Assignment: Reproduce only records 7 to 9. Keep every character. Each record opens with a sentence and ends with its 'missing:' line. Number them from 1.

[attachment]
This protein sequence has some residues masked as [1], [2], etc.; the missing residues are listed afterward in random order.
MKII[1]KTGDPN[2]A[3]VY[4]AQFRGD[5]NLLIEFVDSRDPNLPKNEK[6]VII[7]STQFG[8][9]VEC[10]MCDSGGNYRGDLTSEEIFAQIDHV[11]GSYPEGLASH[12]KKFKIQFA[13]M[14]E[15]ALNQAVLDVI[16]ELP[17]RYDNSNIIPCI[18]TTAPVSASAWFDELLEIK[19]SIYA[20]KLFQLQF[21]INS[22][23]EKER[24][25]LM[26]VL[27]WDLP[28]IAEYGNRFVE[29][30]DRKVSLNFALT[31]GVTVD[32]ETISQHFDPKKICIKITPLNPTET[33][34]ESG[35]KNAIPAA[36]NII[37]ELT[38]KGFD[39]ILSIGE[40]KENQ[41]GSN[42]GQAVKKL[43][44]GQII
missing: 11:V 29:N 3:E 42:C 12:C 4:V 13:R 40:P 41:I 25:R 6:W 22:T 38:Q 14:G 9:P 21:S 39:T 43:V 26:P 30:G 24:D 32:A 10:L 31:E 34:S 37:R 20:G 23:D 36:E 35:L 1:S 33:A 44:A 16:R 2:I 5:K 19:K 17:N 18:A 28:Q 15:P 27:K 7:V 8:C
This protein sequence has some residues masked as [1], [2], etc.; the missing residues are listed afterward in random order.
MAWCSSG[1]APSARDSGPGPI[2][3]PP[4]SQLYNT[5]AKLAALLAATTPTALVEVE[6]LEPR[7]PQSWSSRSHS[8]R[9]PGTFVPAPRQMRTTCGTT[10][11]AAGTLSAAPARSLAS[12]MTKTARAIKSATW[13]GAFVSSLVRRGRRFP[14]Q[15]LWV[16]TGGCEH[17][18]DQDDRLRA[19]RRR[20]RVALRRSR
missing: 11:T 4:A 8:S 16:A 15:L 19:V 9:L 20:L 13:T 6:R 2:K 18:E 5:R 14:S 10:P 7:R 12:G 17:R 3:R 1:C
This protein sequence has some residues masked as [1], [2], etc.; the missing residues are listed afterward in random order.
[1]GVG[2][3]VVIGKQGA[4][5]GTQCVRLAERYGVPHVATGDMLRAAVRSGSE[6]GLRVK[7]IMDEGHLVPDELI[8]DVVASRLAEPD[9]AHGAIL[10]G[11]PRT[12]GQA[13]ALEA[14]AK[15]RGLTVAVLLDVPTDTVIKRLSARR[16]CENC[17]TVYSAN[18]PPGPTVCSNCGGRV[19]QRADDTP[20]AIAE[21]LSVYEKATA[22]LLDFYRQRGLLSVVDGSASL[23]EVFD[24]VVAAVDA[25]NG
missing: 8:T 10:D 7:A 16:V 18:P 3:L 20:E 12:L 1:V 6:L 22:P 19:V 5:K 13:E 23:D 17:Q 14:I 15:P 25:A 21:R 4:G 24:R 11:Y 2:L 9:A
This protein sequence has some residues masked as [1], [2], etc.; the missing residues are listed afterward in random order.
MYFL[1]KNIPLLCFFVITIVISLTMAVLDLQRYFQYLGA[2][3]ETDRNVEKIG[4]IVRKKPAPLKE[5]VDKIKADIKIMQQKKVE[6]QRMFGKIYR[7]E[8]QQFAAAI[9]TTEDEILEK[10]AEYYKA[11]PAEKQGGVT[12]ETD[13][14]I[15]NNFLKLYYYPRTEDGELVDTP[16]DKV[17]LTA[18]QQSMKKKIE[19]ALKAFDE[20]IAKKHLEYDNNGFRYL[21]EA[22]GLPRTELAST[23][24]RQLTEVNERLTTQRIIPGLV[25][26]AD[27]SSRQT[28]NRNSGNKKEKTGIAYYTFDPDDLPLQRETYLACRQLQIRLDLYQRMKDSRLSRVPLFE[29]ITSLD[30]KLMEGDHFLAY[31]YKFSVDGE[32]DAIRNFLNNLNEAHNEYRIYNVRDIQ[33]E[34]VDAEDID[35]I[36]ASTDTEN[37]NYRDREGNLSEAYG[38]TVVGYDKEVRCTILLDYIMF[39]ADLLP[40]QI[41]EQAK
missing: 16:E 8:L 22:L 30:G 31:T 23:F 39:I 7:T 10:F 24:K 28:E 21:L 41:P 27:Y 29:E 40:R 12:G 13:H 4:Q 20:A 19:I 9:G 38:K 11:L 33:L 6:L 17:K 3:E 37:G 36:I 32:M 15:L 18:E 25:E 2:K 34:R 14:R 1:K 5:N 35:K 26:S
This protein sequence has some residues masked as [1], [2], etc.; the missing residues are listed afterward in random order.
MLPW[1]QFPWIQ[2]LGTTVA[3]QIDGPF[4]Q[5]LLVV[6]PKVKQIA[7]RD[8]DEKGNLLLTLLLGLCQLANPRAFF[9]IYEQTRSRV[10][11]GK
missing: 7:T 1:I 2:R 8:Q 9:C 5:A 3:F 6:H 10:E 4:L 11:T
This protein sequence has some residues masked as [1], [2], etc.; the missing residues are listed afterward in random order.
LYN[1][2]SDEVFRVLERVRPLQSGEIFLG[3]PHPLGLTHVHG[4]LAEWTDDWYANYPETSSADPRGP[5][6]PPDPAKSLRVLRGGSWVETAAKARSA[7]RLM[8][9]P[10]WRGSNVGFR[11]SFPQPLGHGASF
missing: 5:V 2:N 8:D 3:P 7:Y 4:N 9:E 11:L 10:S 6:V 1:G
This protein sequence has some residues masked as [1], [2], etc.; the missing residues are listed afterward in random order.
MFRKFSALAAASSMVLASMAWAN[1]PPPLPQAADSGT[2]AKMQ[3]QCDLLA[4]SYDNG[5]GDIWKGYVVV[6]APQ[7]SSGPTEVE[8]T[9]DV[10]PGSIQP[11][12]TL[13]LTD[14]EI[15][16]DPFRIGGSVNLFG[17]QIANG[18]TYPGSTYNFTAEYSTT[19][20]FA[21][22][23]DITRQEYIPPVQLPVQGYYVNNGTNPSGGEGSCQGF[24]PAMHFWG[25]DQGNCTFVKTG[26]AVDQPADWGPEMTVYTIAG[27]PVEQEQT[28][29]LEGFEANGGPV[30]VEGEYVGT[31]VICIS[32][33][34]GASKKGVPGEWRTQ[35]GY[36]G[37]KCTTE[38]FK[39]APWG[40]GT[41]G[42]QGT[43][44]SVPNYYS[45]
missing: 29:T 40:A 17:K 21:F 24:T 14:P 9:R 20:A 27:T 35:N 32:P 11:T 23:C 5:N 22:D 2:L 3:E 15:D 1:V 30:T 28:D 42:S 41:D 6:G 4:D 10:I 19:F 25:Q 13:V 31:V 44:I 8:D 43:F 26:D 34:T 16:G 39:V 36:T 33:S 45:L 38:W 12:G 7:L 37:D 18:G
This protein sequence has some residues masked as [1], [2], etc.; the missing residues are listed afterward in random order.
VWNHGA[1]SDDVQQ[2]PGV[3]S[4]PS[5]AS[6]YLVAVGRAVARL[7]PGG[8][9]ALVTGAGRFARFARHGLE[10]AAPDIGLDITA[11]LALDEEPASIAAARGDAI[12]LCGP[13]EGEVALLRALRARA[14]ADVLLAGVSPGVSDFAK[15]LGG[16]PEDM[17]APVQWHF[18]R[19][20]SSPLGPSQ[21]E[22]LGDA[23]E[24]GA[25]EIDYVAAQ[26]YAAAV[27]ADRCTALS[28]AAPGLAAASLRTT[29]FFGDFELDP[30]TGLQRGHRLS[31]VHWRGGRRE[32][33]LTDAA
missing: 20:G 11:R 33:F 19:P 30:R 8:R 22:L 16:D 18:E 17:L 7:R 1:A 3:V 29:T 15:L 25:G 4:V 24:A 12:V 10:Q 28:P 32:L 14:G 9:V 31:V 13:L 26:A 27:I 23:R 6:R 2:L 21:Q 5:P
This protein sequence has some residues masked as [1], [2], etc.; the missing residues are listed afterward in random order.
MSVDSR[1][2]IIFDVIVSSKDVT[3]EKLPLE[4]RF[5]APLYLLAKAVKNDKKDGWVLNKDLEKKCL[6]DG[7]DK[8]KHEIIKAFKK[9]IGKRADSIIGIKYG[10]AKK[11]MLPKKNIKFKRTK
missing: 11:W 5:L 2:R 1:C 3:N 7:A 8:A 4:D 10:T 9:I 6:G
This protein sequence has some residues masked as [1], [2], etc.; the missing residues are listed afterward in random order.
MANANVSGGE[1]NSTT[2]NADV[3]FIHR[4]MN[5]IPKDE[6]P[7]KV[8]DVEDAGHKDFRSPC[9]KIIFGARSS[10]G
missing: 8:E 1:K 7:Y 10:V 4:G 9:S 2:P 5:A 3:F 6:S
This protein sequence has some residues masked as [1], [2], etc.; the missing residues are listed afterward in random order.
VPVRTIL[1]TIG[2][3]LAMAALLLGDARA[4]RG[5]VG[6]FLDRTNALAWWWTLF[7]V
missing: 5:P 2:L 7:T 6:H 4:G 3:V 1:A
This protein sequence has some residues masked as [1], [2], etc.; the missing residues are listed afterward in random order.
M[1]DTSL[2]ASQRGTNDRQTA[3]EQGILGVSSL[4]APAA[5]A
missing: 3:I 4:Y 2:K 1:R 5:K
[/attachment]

This protein sequence has some residues masked as [1], [2], etc.; the missing residues are listed afterward in random order.
MFRKFSALAAASSMVLASMAWAN[1]PPPLPQAADSGT[2]AKMQ[3]QCDLLA[4]SYDNG[5]GDIWKGYVVV[6]APQ[7]SSGPTEVE[8]T[9]DV[10]PGSIQP[11][12]TL[13]LTD[14]EI[15][16]DPFRIGGSVNLFG[17]QIANG[18]TYPGSTYNFTAEYSTT[19][20]FA[21][22][23]DITRQEYIPPVQLPVQGYYVNNGTNPSGGEGSCQGF[24]PAMHFWG[25]DQGNCTFVKTG[26]AVDQPADWGPEMTVYTIAG[27]PVEQEQT[28][29]LEGFEANGGPV[30]VEGEYVGT[31]VICIS[32][33][34]GASKKGVPGEWRTQ[35]GY[36]G[37]KCTTE[38]FK[39]APWG[40]GT[41]G[42]QGT[43][44]SVPNYYS[45]
missing: 29:T 40:A 17:K 21:F 24:T 14:P 9:R 20:A 27:T 35:N 32:P 11:T 23:C 5:N 22:D 2:L 3:E 15:D 1:V 30:T 28:D 42:S 41:D 6:G 4:D 10:I 19:F 25:Q 13:V 31:V 44:I 8:D 43:F 26:D 34:T 16:G 39:V 36:T 33:S 45:L 38:W 12:G 7:L 37:D 18:G
This protein sequence has some residues masked as [1], [2], etc.; the missing residues are listed afterward in random order.
VWNHGA[1]SDDVQQ[2]PGV[3]S[4]PS[5]AS[6]YLVAVGRAVARL[7]PGG[8][9]ALVTGAGRFARFARHGLE[10]AAPDIGLDITA[11]LALDEEPASIAAARGDAI[12]LCGP[13]EGEVALLRALRARA[14]ADVLLAGVSPGVSDFAK[15]LGG[16]PEDM[17]APVQWHF[18]R[19][20]SSPLGPSQ[21]E[22]LGDA[23]E[24]GA[25]EIDYVAAQ[26]YAAAV[27]ADRCTALS[28]AAPGLAAASLRTT[29]FFGDFELDP[30]TGLQRGHRLS[31]VHWRGGRRE[32][33]LTDAA
missing: 20:G 11:R 33:F 19:P 30:R 8:R 22:L 16:D 18:E 17:L 7:R 1:A 3:V 29:T 15:L 25:G 4:V 24:A 12:V 10:Q 28:P 32:L 14:G 9:V 31:V 13:L 26:A 27:I 23:R 6:R 2:L 21:Q 5:P
This protein sequence has some residues masked as [1], [2], etc.; the missing residues are listed afterward in random order.
MSVDSR[1][2]IIFDVIVSSKDVT[3]EKLPLE[4]RF[5]APLYLLAKAVKNDKKDGWVLNKDLEKKCL[6]DG[7]DK[8]KHEIIKAFKK[9]IGKRADSIIGIKYG[10]AKK[11]MLPKKNIKFKRTK
missing: 11:W 5:L 2:R 1:C 3:N 7:A 8:A 4:D 10:T 9:I 6:G